You’ve lived in America all of your life or your parents became citizens, so you are a citizen. And that’s all you ever need to know about the U.S. Citizenship Test, right? Not exactly, especially if you have not yet graduated from high school or obtained a GED. You may actually need to start studying!
The U.S. Citizenship Test has long been a requirement for anyone who wants to become a United States citizen. For immigrants, the test has four parts: an interview, a reading test, a writing test, and a history and civics test. Well, now some states are considering making the history and civics exam a part of high school graduation and GED requirements.
It’s all part of a push to require graduating high school students to have more American history and civics knowledge. Requiring the test is just a portion of this effort, which also includes plans for more rigorous high school studies in history and civics.
To attain citizenship, prospective candidates must answer 6 out of 10 questions about American history and civics correctly. The questions come from an official list of 100 questions that is readily available for prior study. States are using questions from this list and other similarly leveled questions to design their own tests.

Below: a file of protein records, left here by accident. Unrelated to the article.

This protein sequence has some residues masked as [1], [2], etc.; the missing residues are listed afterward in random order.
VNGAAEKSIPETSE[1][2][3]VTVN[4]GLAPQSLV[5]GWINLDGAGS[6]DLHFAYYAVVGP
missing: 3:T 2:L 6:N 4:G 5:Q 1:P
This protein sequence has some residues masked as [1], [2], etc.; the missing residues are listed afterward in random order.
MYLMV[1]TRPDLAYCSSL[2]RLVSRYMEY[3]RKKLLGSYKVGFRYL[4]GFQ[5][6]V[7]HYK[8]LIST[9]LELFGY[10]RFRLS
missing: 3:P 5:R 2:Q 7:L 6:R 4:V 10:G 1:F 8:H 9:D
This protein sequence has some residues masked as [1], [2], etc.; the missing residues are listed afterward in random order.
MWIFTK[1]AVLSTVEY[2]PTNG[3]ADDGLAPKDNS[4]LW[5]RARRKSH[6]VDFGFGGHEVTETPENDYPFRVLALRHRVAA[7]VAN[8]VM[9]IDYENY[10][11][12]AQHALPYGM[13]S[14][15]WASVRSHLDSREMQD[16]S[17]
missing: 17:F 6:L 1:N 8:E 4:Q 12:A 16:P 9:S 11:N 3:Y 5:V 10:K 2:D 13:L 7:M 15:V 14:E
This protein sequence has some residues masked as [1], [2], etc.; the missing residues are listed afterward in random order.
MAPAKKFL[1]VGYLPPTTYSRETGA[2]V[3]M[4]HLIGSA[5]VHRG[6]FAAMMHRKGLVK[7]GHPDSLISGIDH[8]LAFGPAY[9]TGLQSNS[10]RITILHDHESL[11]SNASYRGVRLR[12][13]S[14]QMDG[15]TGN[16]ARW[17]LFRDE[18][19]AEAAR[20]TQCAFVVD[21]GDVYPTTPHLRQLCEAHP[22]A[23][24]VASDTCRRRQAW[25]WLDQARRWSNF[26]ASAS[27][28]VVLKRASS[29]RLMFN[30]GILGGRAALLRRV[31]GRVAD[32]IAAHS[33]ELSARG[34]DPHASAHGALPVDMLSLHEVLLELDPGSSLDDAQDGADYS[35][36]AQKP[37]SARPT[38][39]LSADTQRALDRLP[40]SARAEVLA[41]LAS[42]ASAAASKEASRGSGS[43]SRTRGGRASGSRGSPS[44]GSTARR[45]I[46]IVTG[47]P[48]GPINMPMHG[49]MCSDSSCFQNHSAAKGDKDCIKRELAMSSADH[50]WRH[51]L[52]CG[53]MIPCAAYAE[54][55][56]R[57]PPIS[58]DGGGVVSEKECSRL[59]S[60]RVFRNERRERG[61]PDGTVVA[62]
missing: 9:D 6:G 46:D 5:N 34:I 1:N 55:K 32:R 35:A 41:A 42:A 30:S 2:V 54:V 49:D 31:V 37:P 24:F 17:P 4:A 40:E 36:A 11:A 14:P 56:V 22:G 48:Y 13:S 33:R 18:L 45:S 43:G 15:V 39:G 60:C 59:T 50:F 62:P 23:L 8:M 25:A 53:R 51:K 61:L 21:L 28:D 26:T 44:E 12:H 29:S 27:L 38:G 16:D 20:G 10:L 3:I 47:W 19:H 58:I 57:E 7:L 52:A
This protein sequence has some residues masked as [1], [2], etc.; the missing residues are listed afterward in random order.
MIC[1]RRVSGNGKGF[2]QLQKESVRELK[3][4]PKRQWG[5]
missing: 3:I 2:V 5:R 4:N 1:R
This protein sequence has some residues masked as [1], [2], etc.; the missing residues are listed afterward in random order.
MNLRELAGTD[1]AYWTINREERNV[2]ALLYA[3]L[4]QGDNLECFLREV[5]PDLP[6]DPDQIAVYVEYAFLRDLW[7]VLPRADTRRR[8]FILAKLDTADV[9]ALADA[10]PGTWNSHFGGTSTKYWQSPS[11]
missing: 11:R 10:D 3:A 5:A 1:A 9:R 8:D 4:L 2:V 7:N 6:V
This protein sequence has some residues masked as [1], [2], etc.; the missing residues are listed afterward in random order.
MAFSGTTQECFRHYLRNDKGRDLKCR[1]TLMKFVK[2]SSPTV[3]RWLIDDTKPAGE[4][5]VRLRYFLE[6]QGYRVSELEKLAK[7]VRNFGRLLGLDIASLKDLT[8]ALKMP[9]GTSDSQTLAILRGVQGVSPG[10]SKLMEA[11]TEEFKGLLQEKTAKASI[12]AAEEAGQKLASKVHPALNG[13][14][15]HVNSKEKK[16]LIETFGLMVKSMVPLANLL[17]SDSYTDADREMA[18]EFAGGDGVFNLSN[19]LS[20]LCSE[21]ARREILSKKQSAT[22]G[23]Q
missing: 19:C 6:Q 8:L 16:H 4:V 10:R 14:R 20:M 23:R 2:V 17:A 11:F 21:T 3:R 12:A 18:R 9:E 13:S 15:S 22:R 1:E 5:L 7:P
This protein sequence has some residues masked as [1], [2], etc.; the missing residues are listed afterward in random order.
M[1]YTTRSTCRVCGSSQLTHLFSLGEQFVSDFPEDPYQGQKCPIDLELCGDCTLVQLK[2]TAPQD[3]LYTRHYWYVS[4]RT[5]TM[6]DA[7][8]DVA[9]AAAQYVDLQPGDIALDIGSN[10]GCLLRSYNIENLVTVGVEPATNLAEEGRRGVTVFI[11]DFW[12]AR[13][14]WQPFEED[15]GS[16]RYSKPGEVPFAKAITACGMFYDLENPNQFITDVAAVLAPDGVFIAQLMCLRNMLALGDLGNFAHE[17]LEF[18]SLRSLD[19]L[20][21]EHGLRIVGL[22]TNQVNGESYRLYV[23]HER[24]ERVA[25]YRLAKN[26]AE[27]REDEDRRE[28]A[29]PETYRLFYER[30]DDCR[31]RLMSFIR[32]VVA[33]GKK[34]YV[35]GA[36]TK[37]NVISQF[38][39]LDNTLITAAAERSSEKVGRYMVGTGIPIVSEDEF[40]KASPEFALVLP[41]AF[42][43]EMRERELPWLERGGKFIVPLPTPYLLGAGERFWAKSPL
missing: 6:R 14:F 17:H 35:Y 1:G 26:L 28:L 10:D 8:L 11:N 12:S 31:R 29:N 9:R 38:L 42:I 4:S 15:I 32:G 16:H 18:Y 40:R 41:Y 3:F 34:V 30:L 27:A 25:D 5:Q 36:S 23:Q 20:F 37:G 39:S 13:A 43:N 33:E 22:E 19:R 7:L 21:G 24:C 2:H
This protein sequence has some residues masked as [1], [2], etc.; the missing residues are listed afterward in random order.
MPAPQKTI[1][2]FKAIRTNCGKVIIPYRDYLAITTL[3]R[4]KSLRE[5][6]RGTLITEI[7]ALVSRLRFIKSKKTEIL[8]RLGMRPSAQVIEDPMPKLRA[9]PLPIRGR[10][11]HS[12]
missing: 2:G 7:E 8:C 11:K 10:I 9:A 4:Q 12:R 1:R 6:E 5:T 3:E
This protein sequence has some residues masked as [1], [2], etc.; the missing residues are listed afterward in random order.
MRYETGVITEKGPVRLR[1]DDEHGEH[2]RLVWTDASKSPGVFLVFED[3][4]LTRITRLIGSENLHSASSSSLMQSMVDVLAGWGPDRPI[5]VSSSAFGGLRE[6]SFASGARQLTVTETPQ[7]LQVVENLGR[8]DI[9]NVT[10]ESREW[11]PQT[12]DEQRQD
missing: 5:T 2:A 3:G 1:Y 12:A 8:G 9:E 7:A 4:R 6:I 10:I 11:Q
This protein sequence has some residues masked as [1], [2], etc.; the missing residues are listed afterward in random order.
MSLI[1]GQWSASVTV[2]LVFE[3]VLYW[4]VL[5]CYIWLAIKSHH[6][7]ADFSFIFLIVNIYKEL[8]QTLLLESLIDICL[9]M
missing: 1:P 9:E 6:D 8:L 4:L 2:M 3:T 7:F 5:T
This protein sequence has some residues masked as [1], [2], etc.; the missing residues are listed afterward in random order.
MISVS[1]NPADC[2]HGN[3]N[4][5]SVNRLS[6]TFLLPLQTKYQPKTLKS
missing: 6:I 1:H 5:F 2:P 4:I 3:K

In January 2015, Arizona became the first state to enact a law requiring such a test for graduation. There, students must now score 60% or above on a test containing the same 100 questions that are on the official citizenship test. The test may be taken at any time during the student’s high school career. According to News and World Report, 15 other states are currently considering passing similar legislation and the numbers are expected to rise.
Experts seem to agree that simply requiring memorization of facts is not the whole remedy for public’s current lack of social sciences knowledge. With the push toward the development of critical thinking skills among today’s students, this type of test would seem to be of little significance. Many educators and governmental officials feel, however, that requiring a test is a good first step. There are also initiatives to increase the level and depth of history and civics instruction in schools. These improvements would supply the reasoning aspect of history and civics education.
So, if you think being born in this country means you won’t ever have to take a citizenship exam, think again. Your state may soon require a passing score in order to graduate from high school.